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Talent acquisition strategies for your company

Talent acquisition strategies for your company

When you need to fill a vacancy at your company, whether it’s a backfill or a newly created position, your focus should be on recruitment. But when you’re taking a step back and planning for your company’s future staffing and leadership needs, you’re engaging in talent acquisition. This is an ongoing strategy that involves long-term human resources efforts as opposed to fulfilling immediate needs.

The terms are often interchanged; and while they’re directly related to each other, they differ in scope. Recruitment is the more immediate action that is (or should be) part of a broader, ongoing talent acquisition strategy.

If you want to acquire, develop, and eventually promote top talent (and, ideally, retain them for the long haul), then you can’t rely on intermittent recruiting alone. These talent acquisition strategies will help you plan for your company’s long-term staffing needs.

What does the talent acquisition process look like?

You understand how talent acquisition differs from recruitment in the abstract. But what exactly does it look like and how is it implemented in the real world? Your talent acquisition team is typically headed by the HR department and also includes recruiters, hiring managers, and others within the organization. You may also work with third parties, such as talent search agencies.

The process is ongoing, involves the “planting of seeds,” and cultivates the image and reach of your company to potential new hires. Talent acquisition may involve (but isn’t limited to) these types of activities:

  • Online promotion — Use social media platforms and blogs to promote your company culture and build a positive brand identity.
  • Working with the marketing team — An effective talent acquisition strategy requires close coordination between your HR and marketing departments.
  • Regular outreach — Regardless of your company’s immediate needs, you want to reach out to potential candidates on a regular basis through networking events and other outreach methods.

Broadly speaking, you want to make sure your strategy isn’t isolated within your HR department and that it’s aligned with your company’s values and mission. Done right, it can lay a sturdy foundation for your recruitment efforts.

Talent acquisition strategies and tips

Now let’s get down to brass tacks. What are the keys to a successful talent acquisition strategy? Methods will differ by company and may be limited by available resources, but here’s what experts in the field recommend:

Look into the future

Which roles within your company are the most difficult to fill, where do you have the most turnover, and what are your company’s long-term staffing goals? Whether it’s a job requiring specific experience, niche skills, or you’re looking for your next executive, you should expect it to take several months to hire the right person.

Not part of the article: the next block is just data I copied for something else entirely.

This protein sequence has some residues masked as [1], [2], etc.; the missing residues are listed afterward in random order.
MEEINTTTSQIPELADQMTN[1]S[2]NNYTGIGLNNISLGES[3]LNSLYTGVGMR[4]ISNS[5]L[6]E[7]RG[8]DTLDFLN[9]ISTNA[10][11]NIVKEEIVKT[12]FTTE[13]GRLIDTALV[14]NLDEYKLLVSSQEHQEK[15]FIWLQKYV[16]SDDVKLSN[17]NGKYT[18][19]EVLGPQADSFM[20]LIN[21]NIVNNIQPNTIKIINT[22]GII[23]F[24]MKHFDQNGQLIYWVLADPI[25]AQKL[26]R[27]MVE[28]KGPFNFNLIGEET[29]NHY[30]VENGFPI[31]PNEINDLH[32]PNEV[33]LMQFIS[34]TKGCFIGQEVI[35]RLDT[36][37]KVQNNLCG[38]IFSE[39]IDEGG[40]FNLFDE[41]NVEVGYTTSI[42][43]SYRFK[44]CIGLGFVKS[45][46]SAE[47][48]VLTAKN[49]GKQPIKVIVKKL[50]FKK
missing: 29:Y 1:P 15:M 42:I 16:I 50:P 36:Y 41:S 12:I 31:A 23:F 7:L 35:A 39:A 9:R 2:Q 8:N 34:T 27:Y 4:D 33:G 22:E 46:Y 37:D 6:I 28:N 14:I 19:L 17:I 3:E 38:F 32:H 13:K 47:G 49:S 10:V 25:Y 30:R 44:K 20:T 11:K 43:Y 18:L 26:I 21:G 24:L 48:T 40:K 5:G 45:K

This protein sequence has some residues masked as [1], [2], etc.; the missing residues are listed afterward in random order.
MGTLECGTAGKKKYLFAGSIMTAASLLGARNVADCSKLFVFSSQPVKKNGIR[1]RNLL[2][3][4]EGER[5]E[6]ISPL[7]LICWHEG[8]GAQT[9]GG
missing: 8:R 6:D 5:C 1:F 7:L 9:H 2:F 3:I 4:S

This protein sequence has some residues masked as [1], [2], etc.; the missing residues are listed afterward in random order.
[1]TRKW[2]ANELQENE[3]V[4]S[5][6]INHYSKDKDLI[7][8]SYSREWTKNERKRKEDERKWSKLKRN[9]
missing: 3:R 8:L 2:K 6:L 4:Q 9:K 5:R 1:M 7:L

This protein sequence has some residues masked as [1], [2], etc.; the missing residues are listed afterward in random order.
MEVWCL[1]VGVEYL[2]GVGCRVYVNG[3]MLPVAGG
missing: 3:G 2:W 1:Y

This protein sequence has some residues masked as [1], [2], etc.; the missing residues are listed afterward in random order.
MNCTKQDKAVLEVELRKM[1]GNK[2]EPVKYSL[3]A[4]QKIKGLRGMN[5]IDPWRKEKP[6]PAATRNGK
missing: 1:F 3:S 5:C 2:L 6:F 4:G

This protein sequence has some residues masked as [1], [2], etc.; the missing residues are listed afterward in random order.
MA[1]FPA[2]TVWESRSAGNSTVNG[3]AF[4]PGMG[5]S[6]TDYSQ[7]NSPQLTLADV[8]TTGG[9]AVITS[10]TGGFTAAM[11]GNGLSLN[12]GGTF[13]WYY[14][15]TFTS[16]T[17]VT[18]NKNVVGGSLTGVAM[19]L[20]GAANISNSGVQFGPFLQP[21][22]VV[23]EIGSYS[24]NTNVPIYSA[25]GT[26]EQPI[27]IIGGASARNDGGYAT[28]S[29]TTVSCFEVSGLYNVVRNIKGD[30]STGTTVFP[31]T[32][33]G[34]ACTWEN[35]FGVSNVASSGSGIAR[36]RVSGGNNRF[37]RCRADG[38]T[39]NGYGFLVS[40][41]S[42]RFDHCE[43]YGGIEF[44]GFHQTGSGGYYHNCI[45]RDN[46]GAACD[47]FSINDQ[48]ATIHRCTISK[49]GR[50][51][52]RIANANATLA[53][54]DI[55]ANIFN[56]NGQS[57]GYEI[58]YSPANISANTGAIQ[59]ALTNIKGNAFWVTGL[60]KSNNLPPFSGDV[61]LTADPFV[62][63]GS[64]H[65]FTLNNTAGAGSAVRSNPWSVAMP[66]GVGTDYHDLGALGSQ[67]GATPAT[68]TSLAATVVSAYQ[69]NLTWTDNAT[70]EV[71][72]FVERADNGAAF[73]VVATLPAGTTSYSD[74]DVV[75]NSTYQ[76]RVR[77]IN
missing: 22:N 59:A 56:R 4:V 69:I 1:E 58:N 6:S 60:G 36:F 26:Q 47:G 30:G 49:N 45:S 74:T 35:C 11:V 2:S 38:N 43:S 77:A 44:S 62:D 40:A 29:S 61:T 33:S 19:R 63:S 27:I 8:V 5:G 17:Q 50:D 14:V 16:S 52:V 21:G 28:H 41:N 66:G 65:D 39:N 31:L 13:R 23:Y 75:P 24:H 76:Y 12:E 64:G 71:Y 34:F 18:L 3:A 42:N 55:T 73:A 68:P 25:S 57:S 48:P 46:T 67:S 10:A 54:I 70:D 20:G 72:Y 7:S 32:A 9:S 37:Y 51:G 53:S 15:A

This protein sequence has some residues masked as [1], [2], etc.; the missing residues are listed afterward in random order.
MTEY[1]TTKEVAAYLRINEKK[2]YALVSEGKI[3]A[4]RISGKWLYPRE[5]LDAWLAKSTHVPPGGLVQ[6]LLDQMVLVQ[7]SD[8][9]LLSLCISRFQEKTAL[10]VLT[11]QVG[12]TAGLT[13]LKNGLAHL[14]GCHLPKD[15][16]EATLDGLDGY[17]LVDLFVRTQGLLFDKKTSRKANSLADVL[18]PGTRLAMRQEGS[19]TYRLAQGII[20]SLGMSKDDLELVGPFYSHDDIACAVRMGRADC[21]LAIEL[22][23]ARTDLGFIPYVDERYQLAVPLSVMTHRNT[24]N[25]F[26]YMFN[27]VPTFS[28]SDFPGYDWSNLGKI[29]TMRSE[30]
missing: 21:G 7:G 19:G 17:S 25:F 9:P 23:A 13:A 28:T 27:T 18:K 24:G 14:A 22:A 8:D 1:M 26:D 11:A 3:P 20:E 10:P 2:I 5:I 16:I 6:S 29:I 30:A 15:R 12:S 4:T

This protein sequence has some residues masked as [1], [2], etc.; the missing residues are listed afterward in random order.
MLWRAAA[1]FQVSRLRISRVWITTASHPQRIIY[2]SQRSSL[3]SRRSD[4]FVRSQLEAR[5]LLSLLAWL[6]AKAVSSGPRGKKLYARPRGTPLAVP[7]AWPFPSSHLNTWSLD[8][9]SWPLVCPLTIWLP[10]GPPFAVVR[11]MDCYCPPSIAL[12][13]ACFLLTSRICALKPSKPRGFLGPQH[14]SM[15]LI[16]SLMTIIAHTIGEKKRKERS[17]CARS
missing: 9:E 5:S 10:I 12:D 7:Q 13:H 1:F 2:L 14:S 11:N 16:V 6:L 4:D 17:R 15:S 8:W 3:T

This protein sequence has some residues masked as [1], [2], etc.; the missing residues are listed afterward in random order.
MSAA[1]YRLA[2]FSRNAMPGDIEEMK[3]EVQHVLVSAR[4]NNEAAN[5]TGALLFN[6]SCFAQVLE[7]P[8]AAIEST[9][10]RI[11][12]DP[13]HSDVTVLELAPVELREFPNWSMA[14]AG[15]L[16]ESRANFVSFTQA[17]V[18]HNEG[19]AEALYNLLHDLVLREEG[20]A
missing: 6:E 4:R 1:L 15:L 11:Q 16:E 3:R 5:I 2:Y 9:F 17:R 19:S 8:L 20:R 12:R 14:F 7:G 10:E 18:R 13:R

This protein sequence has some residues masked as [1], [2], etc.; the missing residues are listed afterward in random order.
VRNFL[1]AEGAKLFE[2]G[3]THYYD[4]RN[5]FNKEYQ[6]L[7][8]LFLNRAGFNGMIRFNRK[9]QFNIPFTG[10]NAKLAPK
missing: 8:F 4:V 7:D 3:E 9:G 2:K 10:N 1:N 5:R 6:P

Invest the right amount of time with candidates

Looking good on paper and giving strong answers to the initial interview questions is a great start, but it’s just the tip of the iceberg. Meetings over lunch or coffee, phone conversations, and making sure candidates have face time with their prospective coworkers can clue you into their attitude, emotional intelligence, and chemistry.

Make sure your brand resonates with potential hires

Some companies that don’t sell to consumers nevertheless advertise on network television, mainly to promote their company to potential investors and shareholders. Similarly, companies that promote their workplace and culture are coveted employers able to attract the best and the brightest.

Plan for succession

Your future leaders and executives could be in entry-level roles at your company right now, while your current leaders may be on their way out the door. Whatever the current case is at your company, you want to get out ahead of the curve by identifying peak performers and giving them opportunities to move into those higher-level roles down the road.

Build a talent pipeline

Maybe you’re not ready to fill a given role just yet, or perhaps that role doesn’t even exist at your company. But it certainly doesn’t hurt to be prepared by cultivating a pipeline of talent that’s familiar with your company. You can connect with people online, at networking events, and by maintaining relationships with highly qualified candidates you’ve interviewed (or solicited through a job ad) in the past.

Once you’ve put the core pieces of your talent acquisition strategy in place, the next step is integrating it into all aspects of your workplace. Managers at every level should be thinking not just about ways to develop their teams, but also ways to shape those teams into the future. When you’ve reached that level, it may feel like your talent acquisition just happens naturally — because it will.

Monster can take your talent acquisition efforts to the next level

If you’ve taken the time and effort to cultivate a winning talent acquisition strategy, then you’re recruiting efforts will be much more focused. But you still want to keep your foot on the gas. Get the latest recruiting and management tips by signing up for our free e-newsletter, Monster Hiring Solutions.